The Land of Oak & Iron Heritage Centre will be a community hub, providing a tourist attraction for visitors, exhibitions and interpretation about the fascinating local heritage, heritage skills training for volunteers and an incubation space for fledgling businesses to develop. In addition, the site will be home to a small café and gift shop, which will both specialise in offering local produce. It is estimated that the centre will benefit the local economy to the tune of at least £500,000 each year.
However, the environmental, regeneration and skills charity needs to raise further funds in order to reach the £1.3m required to secure the project’s future. It hopes that an online crowd funding campaign, set to be launched in the New Year , will help to plug the gap. The project has also received a £6,000 development grant from HLF and will apply for the full grant at a later date.
Kate Culverhouse, Chief Executive of Groundwork North East & Cumbria, said: “The Centre will be a fantastic addition to the heritage and cultural offering of the fascinating Derwent Valley in the North East.
“Not only will the Centre be a fantastic resource for the community, schools and colleges, it will also be hugely beneficial to the local economy driving visitors to the area who will spend money in nearby shops, pubs and restaurants. It will create sustainable jobs and provide training and volunteering opportunities, giving local people the chance to improve their skills, ultimately helping them to gain long-term employment.
“We are so close to securing the final portion of funding, but we need the help of the public and businesses to get us over this final hurdle. We are on the cusp of creating an important centre for culture and skills hoping to start building work in 2017 to open in time for the Great Exhibition of the North in summer 2018. However, we need to ensure that the final portion of funding is there to make this dream come true. I would urge anyone who can spare a few pounds to get involved with our fundraising campaign and help us to secure this amazing community asset for future generations.”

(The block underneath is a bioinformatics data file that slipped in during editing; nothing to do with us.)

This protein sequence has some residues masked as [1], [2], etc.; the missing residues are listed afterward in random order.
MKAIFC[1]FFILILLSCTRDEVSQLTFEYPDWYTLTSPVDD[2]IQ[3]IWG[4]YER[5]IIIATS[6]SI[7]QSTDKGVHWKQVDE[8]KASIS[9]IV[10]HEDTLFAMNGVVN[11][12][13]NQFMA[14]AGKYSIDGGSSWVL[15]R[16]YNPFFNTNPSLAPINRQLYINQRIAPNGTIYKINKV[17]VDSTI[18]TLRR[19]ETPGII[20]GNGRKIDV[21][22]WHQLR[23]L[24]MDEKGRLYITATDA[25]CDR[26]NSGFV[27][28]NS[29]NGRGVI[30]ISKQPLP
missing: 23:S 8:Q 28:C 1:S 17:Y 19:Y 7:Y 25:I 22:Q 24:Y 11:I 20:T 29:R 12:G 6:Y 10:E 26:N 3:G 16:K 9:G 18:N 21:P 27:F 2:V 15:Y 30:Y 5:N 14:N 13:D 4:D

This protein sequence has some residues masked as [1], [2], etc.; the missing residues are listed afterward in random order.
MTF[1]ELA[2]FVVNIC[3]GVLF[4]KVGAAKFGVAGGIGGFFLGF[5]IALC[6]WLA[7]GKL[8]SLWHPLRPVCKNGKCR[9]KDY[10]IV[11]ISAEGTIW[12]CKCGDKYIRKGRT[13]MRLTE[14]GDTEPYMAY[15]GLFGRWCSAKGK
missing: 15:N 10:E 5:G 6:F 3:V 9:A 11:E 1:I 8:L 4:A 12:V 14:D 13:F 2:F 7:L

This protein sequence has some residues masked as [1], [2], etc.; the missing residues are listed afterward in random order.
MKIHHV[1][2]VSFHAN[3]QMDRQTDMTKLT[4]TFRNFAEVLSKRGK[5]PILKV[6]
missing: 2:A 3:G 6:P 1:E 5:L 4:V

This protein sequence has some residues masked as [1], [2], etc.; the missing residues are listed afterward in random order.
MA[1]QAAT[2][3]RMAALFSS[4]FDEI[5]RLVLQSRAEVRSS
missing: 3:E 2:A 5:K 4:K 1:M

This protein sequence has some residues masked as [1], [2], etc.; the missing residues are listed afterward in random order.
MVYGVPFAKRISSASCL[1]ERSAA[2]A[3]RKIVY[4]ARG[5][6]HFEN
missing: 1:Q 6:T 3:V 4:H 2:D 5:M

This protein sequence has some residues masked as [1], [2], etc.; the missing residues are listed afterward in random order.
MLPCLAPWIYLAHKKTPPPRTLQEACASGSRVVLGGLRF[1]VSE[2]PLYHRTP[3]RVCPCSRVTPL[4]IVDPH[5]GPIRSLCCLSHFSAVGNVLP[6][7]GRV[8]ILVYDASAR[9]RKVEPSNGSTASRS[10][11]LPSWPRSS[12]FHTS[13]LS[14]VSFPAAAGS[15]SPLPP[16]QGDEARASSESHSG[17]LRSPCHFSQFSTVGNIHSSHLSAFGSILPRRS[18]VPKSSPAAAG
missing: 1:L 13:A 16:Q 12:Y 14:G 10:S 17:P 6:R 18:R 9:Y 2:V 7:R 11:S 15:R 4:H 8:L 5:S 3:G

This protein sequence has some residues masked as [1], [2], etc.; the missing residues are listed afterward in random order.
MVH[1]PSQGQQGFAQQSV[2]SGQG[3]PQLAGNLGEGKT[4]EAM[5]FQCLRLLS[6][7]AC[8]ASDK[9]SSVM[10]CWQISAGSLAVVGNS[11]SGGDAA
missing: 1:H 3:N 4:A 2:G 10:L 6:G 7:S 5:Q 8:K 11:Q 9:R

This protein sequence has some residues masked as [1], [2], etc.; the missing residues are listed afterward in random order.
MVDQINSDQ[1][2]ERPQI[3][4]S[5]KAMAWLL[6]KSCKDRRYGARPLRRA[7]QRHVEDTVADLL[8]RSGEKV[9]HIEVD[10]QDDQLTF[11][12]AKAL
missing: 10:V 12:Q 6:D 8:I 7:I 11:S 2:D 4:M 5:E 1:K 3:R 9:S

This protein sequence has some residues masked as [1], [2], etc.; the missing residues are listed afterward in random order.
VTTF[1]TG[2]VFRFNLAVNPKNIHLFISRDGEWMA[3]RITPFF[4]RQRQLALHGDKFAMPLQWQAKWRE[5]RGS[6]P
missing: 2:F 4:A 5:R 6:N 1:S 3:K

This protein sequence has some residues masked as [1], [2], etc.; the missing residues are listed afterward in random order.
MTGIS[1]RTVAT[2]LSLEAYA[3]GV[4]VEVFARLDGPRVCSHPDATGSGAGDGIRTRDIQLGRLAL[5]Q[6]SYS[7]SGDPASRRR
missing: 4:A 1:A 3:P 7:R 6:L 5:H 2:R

Groundwork’s plans for the site have been well-received by the local community with more than 200 people attending information events earlier this year. Local residents were consulted on the design of the building, choosing the ‘water wheel’ design developed in conjunction with Northumbria University Architecture Department. The design reflects the site’s history which was the home to the revolutionary water-powered iron works established by Sir Ambrose Crowley in the 1690s.
Cllr Malcolm Brain, Cabinet Member for Transport & Environment on Gateshead Council, said: “This is great news and takes the heritage centre one step closer to being delivered. I am delighted that the centre will be built in Winlaton Mill as the industrial history of the area is little known and needs to be told. It is fascinating that rural Gateshead was at the very forefront of the production of marine ironmongery for the shipbuilding industry of the 18th century.”
In addition to the £656,000 support for the Heritage Lottery Fund grant, a further £450,000 has been committed from the Rural Growth Network programme Strategic Economic Infrastructure Fund (SEIF) using funds from the North East Local Enterprise Partnership (LEP) Growth Deal – Local Growth Fund. Both SEIF and HLF funds are subject to second round assessment in 2017 before the funding is hopefully fully signed off next July.